Vulnerable Democrats Back Biden and Bloomberg Over Fears Sanders' Liberal Policies Will Cost Them at the Polls

For vulnerable Democrats in Congress, the first contests in the 2020 Democratic primary were disappointing.

The news out of the Iowa caucuses and the New Hampshire primary boded well for the left-wing and more moderate center of the party, placing two ideologically opposing candidates at the top of the field: Senator Bernie Sanders (I-Vt.) and former South Bend, Indiana, Mayor Pete Buttigieg.

But of the roughly 40 or so most at-risk lawmakers—who are known as "Frontline Democrats" and are mostly Washington newcomers who in 2018 flipped districts won by President Donald Trump—many back former Vice President Joe Biden and former New York Mayor Mike Bloomberg.

The problem is that Biden has so far underperformed and sits in fifth place for the fraction of delegates that have been doled out. Bloomberg, meanwhile, is sitting out the early-voting states, including Iowa, New Hampshire and South Carolina, to focus resources on swing states down the road.

"I have had several—maybe five or so Frontline members—over the last week or two voice deep concern about running with Sanders and what it would mean for them in their districts," Rep. Brendan Boyle (D-Pa.) told Newsweek. The third-term lawmaker, though not a Frontline Democrat, endorsed Biden the day he launched his campaign.

Vulnerable members fear that someone like Sanders, a self-described democratic socialist, could ruin not only the Democrats' chances at ousting Trump but also their ability to maintain control of the House and stop a further slide into the minority in the Senate. Biden and Bloomberg—despite the billionaire's late campaign launch—have each amassed the support of at least half a dozen Frontline Democrats.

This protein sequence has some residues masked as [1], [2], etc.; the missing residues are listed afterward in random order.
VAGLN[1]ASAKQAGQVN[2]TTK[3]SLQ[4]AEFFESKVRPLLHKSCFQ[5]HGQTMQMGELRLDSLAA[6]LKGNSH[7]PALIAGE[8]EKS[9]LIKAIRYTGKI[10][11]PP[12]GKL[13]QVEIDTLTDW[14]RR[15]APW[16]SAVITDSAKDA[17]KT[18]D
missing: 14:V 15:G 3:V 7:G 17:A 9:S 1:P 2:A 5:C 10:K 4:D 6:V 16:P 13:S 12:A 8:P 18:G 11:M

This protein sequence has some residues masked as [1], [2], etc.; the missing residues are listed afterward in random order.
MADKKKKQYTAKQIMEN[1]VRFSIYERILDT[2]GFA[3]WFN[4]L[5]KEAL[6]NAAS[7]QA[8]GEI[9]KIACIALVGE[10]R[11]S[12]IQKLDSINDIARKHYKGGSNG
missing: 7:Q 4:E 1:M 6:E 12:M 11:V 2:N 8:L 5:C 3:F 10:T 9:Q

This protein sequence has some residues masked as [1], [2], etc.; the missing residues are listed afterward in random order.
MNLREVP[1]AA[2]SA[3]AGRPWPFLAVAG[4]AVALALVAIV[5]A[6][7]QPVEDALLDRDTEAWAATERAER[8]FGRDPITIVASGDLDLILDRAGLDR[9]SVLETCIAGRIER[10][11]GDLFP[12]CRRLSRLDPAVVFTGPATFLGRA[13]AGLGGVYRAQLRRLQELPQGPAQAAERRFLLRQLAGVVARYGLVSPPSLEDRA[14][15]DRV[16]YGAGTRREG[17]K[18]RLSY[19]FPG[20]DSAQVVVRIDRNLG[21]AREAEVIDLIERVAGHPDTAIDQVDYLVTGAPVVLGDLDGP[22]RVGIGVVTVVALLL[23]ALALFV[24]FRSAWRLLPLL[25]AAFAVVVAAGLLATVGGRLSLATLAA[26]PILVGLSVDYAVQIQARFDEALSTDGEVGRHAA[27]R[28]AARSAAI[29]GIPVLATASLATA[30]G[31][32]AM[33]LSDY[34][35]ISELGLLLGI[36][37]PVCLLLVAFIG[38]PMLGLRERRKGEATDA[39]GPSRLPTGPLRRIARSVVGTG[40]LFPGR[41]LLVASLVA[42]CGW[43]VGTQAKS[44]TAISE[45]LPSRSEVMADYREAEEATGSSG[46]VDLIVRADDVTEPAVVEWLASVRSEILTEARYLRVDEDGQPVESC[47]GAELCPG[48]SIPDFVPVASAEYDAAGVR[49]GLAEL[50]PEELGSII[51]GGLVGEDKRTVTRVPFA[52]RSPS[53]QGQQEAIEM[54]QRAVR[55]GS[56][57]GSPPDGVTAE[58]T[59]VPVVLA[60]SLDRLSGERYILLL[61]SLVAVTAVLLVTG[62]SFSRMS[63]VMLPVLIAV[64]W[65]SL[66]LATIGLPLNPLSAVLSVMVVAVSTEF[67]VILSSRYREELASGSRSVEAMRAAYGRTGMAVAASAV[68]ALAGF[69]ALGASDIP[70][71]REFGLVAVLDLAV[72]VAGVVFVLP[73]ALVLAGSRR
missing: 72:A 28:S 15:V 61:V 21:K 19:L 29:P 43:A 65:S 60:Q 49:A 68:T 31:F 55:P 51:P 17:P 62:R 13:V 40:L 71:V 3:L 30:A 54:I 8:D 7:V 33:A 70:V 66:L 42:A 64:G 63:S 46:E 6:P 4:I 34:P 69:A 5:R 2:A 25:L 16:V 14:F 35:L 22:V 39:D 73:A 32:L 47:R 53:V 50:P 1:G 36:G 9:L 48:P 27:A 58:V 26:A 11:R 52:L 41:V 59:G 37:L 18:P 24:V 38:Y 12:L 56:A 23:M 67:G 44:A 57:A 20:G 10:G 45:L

vulnerable democrats back bloomberg, biden
Senator Bernie Sanders leaves the stage after speaking at a campaign stop in Ames, Iowa, on January 25. Photo by STEPHEN MATUREN/AFP/Getty

"Many of us have that concern," Rep. Dean Phillips, a moderate who flipped a longtime Republican district in 2018, told Newsweek. Like Boyle, he's not a Frontliner, but he's endorsed a fellow moderate and Minnesotan, Sen. Amy Klobuchar.

"If this becomes a race not between Donald Trump and the Democratic nominee but between capitalism and socialism, that's both unhealthy for the country and certainly unhealthy for Democrats," Phillips added.

Sanders rejected the concerns, saying the voter turnout his campaign generates would help all Democratic candidates.

"When you vote, you grow the voter turnout and you bring working people into the political process and young people into the political process," he told Newsweek. "A large voter turnout is going to help everybody, from the top of the ticket to the bottom."

New York Rep. Alexandria Ocasio-Cortez, the freshman Democrat from the Bronx who was once a bartender, acknowledged and said she understands some her colleagues fears. Also a self-described democratic socialist, Ocasio-Cortez is a passionate supporter of Sanders and a top surrogate for his campaign, stumping for him on the trail.

"I think there's going to be concerns, no matter who the candidate is," Ocasio-Cortez told Newsweek. "When you have a party that is such a big tent and you get any candidate from one corner of that tent, folks in the other corner are going to be feeling some type of way."

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Representative Alexandria Ocasio-Cortez and Senator Bernie Sanders during his February 10 campaign event at the Whittemore Center Arena in Durham, New Hampshire. Photo by Joe Raedle/Getty